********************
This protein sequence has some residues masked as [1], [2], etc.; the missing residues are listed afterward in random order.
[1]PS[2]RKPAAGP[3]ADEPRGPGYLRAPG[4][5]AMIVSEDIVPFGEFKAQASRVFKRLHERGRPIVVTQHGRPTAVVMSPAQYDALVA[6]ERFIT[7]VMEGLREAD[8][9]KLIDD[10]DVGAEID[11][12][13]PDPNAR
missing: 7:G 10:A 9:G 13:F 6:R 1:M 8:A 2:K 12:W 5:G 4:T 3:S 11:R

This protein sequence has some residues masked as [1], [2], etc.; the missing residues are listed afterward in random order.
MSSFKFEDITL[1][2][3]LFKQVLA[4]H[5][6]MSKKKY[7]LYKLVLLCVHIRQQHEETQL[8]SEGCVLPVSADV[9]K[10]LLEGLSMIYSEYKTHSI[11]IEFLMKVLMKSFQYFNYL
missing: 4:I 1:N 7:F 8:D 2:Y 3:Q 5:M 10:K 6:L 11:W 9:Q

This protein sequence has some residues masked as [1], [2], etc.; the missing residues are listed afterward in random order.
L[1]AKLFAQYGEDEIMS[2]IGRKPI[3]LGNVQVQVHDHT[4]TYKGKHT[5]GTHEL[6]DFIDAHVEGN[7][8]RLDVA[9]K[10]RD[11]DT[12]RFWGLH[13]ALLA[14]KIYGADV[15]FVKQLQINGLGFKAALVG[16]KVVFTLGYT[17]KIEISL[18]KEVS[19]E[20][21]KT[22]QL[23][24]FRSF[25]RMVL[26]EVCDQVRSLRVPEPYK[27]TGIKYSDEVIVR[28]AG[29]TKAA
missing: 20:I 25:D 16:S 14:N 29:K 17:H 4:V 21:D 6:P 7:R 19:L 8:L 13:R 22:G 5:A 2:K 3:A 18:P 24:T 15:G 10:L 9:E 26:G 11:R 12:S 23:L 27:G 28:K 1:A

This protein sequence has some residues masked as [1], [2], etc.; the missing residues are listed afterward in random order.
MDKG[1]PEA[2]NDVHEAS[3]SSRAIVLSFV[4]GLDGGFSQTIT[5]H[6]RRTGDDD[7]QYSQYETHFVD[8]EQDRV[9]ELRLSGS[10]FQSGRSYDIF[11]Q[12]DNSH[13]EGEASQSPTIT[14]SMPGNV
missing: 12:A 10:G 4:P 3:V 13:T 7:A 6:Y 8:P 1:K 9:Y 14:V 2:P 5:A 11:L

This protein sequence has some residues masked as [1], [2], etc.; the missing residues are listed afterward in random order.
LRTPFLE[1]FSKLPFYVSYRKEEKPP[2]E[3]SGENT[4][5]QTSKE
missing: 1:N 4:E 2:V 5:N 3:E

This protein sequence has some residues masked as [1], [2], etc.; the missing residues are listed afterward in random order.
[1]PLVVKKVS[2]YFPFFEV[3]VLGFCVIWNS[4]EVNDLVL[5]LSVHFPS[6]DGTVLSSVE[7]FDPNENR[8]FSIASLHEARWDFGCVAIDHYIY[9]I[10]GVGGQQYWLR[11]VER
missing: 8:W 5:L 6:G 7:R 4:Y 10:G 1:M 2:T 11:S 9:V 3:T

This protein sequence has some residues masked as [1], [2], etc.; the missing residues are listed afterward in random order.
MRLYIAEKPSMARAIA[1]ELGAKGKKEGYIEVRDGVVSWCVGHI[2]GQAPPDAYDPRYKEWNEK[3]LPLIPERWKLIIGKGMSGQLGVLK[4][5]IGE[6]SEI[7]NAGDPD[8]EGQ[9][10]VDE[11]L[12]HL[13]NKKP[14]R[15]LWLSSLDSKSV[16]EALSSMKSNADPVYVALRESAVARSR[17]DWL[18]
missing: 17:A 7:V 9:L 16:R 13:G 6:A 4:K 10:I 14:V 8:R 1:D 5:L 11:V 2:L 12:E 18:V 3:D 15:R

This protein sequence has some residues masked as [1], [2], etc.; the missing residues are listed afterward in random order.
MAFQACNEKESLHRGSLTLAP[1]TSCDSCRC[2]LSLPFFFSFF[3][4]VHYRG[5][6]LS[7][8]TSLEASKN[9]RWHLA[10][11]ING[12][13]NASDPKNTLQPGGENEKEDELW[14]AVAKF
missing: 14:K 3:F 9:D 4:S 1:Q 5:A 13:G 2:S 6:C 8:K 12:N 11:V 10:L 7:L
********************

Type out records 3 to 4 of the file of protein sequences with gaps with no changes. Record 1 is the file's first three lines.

This protein sequence has some residues masked as [1], [2], etc.; the missing residues are listed afterward in random order.
L[1]AKLFAQYGEDEIMS[2]IGRKPI[3]LGNVQVQVHDHT[4]TYKGKHT[5]GTHEL[6]DFIDAHVEGN[7][8]RLDVA[9]K[10]RD[11]DT[12]RFWGLH[13]ALLA[14]KIYGADV[15]FVKQLQINGLGFKAALVG[16]KVVFTLGYT[17]KIEISL[18]KEVS[19]E[20][21]KT[22]QL[23][24]FRSF[25]RMVL[26]EVCDQVRSLRVPEPYK[27]TGIKYSDEVIVR[28]AG[29]TKAA
missing: 20:I 25:D 16:S 14:N 29:K 17:H 4:V 21:D 6:P 7:R 19:L 8:L 13:R 22:G 5:A 2:K 3:A 18:P 24:T 15:G 10:L 9:E 26:G 11:R 12:S 23:L 27:G 28:K 1:A

This protein sequence has some residues masked as [1], [2], etc.; the missing residues are listed afterward in random order.
MDKG[1]PEA[2]NDVHEAS[3]SSRAIVLSFV[4]GLDGGFSQTIT[5]H[6]RRTGDDD[7]QYSQYETHFVD[8]EQDRV[9]ELRLSGS[10]FQSGRSYDIF[11]Q[12]DNSH[13]EGEASQSPTIT[14]SMPGNV
missing: 12:A 10:G 4:P 3:V 13:T 7:A 6:Y 8:P 1:K 9:Y 14:V 2:P 5:A 11:L